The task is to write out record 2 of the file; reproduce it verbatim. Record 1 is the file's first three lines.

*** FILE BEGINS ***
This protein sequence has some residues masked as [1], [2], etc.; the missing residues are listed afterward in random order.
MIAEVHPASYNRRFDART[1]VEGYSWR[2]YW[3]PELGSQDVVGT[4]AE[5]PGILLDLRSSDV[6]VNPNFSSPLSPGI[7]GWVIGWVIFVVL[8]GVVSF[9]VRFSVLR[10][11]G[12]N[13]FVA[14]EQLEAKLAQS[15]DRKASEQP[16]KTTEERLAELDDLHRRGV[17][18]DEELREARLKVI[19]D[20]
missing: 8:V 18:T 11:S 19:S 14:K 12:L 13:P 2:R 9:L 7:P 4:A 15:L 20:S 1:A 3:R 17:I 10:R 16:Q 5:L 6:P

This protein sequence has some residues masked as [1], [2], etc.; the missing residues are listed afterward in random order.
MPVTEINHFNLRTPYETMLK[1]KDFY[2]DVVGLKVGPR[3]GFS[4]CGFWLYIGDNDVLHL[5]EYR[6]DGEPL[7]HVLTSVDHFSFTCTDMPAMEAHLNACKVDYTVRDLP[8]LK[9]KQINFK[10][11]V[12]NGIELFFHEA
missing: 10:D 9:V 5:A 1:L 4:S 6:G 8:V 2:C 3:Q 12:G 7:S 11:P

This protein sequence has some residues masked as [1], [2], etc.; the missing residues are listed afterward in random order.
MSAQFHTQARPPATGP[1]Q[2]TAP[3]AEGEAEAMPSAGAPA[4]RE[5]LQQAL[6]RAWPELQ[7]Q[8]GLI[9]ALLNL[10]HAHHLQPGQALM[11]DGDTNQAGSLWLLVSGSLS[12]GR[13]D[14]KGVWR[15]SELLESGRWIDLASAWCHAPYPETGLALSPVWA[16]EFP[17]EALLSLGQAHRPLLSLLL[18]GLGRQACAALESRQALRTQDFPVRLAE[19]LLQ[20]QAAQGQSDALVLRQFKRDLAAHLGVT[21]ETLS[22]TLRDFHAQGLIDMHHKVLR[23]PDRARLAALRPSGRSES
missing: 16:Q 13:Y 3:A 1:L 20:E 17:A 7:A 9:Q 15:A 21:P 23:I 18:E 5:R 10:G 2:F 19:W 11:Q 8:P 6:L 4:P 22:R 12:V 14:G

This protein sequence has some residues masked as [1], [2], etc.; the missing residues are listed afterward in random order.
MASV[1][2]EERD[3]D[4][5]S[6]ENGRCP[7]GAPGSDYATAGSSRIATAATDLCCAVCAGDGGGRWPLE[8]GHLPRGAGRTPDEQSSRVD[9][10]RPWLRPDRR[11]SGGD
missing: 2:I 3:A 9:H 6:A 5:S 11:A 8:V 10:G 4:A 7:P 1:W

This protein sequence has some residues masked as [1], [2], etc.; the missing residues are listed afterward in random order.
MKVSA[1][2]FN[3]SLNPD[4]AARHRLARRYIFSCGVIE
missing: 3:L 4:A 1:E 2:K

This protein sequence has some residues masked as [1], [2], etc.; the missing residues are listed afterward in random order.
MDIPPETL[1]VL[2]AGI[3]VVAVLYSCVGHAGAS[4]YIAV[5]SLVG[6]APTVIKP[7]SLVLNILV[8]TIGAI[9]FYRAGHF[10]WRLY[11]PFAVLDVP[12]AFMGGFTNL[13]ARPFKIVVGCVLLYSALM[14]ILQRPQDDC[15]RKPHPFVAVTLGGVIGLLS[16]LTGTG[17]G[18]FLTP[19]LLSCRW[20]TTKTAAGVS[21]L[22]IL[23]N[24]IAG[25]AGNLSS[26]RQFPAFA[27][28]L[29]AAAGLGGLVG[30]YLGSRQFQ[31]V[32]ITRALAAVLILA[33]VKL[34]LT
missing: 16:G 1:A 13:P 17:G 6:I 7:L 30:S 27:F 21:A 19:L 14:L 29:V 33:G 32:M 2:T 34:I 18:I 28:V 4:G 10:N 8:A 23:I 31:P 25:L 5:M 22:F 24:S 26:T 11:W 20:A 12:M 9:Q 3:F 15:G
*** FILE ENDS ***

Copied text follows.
This protein sequence has some residues masked as [1], [2], etc.; the missing residues are listed afterward in random order.
MPVTEINHFNLRTPYETMLK[1]KDFY[2]DVVGLKVGPR[3]GFS[4]CGFWLYIGDNDVLHL[5]EYR[6]DGEPL[7]HVLTSVDHFSFTCTDMPAMEAHLNACKVDYTVRDLP[8]LK[9]KQINFK[10][11]V[12]NGIELFFHEA
missing: 10:D 9:V 5:A 1:L 4:S 6:G 8:V 2:C 3:Q 12:G 7:S 11:P